Trademark Vs. Copyright, What’s the Difference?


If you are a creator or business owner, your intellectual property is a valuable asset. Understand the difference between a trademark vs. copyright and how your intellectual property assets can be protected with each.

If you are a business owner, entrepreneur, inventor, artist, or another type of creator in Philadelphia, you may already understand intellectual property and its importance. Your intellectual property is an asset, just like any other tangible material or financial asset you own. And because these assets are integral to what you do or offer, you want to protect them from others’ nefarious or even innocent infringement.

For many creators or enterprises, your creative or brand identity is just as important as the product offered or service performed. Fortunately, that is legally protected by copyrights and trademarks, ensuring that others cannot use this identity as their own. 

What is a Copyright?

A copyright is a type of intellectual property protection that protects original works. It is afforded to any original work upon creation, as long as it is preserved in some tangible form. 

Original works that are eligible for copyright protection include:

●      Original literary works

●      Music, including lyrics

●      Dramatic work, including any of the accompanying music

●      Choreography and pantomime

●      Pictorial, graphic, and sculptural works

●      Film and any audiovisual works

●      Sound recordings

●      Architectural works

The duration of a copyright will vary based on the country of origin and the type of work it is.

 In the United States, for instance, a copyright for work created by an individual will last for the lifetime of that creator, plus 70 years. For work created anonymously, for hire, or under a pseudonym, a copyright can last for 95 years from the time of publication or 120 years from the date of the actual creation, considering the shorter of the two. Upon expiration, a work then becomes part of the public domain. 

Although a copyright is automatic upon creation, formally registering copyrights with the U.S. Copyright Office gives an official public record of ownership and can afford an added legal degree of protection under common law, giving the owner the right to damages if litigation should arise. 

What is a Trademark?

A trademark is another form of intellectual property protection. A trademark will protect specific phrases, words, symbols, and designs that facilitate product recognition.

When trademarks were first implemented, they were initially designed to protect the consumer so they could rely on a brand coming from a specific producer. It has since become a valuable protection for the producer itself. With a trademark, the owner can bring suit against another individual or company that uses the mark to further their products.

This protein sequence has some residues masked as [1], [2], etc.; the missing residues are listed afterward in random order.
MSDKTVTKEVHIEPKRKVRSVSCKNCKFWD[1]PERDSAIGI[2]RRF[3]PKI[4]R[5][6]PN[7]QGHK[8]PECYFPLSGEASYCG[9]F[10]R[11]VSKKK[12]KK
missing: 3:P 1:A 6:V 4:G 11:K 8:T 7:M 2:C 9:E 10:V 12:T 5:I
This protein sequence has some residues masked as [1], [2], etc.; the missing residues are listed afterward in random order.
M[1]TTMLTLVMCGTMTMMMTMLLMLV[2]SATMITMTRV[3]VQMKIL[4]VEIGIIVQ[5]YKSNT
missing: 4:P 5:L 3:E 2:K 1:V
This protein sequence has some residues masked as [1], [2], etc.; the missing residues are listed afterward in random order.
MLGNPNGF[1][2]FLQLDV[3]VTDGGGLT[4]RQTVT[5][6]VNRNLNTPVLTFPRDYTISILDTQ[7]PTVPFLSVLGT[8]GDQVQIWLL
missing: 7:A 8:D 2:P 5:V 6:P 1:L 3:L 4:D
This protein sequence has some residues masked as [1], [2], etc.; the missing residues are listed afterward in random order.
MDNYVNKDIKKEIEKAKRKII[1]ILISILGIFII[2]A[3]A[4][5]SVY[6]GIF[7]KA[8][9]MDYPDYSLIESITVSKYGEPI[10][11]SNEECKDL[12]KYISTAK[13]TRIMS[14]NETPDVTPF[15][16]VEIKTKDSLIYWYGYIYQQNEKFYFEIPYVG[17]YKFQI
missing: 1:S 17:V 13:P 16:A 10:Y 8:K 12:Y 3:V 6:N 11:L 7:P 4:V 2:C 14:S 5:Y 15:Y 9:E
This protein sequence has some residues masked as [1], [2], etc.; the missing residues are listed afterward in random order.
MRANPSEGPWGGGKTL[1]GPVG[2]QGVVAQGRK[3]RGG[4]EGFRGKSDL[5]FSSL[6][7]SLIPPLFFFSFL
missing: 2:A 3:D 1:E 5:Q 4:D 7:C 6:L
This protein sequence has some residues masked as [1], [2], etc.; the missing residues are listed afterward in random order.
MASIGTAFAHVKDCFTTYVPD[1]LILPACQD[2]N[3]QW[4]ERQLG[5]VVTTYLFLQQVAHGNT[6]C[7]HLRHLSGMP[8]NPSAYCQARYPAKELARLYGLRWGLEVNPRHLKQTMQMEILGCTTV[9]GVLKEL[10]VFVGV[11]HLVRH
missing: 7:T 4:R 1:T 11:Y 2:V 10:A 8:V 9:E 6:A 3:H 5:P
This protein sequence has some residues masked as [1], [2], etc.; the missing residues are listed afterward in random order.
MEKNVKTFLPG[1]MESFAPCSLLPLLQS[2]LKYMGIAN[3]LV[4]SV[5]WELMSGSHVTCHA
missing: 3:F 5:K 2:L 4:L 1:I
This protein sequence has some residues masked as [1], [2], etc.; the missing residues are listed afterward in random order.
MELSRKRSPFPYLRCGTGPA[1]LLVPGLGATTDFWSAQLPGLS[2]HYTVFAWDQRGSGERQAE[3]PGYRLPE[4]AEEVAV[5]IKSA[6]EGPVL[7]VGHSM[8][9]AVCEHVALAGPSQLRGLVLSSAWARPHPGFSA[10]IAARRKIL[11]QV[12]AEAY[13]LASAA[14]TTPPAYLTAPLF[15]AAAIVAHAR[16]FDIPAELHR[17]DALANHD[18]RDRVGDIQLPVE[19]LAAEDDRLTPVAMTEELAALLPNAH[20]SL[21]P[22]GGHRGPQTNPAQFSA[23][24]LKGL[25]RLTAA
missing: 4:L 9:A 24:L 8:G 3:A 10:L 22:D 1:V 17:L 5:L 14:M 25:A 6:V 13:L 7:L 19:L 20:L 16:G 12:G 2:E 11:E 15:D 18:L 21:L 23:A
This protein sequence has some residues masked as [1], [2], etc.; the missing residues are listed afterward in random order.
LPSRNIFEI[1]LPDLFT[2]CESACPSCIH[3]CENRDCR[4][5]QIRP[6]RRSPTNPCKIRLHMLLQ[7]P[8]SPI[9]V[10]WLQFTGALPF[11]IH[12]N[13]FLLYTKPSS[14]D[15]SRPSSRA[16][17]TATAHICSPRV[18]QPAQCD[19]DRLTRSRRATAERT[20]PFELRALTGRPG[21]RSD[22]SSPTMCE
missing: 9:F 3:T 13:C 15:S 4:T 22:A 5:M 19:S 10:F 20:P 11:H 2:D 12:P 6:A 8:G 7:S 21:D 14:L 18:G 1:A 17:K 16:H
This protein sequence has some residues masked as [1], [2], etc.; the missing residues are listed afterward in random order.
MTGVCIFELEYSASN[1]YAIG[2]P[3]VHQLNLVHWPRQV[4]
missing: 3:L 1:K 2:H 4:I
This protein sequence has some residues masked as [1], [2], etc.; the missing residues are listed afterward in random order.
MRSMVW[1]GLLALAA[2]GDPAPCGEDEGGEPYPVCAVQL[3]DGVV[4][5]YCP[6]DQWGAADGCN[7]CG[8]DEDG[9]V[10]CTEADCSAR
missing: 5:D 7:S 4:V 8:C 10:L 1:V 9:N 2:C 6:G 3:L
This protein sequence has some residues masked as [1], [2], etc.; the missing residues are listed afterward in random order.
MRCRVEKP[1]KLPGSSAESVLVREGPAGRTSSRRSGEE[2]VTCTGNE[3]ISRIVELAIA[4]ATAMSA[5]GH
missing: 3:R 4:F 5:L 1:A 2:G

A trademark can apply to anything that “brands” a business or product and identifies it to the public. It will protect things such as:

●      A brand name

●      A logo

●      Marketing slogans

●      Packaging

●      Colors 

While a copyright is automatic, a trademark is established through consistent use in business. 

To formally register a trademark, an application must be filed through the U.S. Patent and Trademark Office. While a business may still have legal rights without a formal trademark registration, a registered trademark gives the owner added protections under common law. These include:

●      Notice to the public regarding the ownership of the trademark

●      The exclusive right to use the trademark to distribute products or services

●      The right to bring action against another party for infringement

●      The ability to obtain a trademark in other countries

●      The ability to file with U.S. Customs to block knockoff goods from entering the country

Trademark Vs. Copyright –- Making Sure Your Intellectual Property is Protected 

Intellectual property rights have been a force throughout our history. Even our nation’s founders recognized their inherent importance. Article 1, Section 8, Clause 8 of the United States Constitution grants Congress the power to “promote the progress of science and useful arts, by securing for limited times to authors and inventors the exclusive right to their respective writings and discoveries.”

Registered copyrights and trademarks can be crucial legal protections in our current world of intellectual property theft. At Paul & Paul, our talented trademark and copyright attorneys in Philadelphia have assisted clients throughout the country with their intellectual property protection. If you have trademark vs. copyright questions, call us at (215) 568-4900 or contact us through our online contact form. 

This website is designed to provide only general information. The information presented on this website is not formal legal advice. You should not rely on any general information from any source for making legal decisions. Each legal matter is unique and requires specific attention from a qualified and experienced attorney. Unless a representation agreement has been signed with Paul & Paul, we are not your legal representatives.




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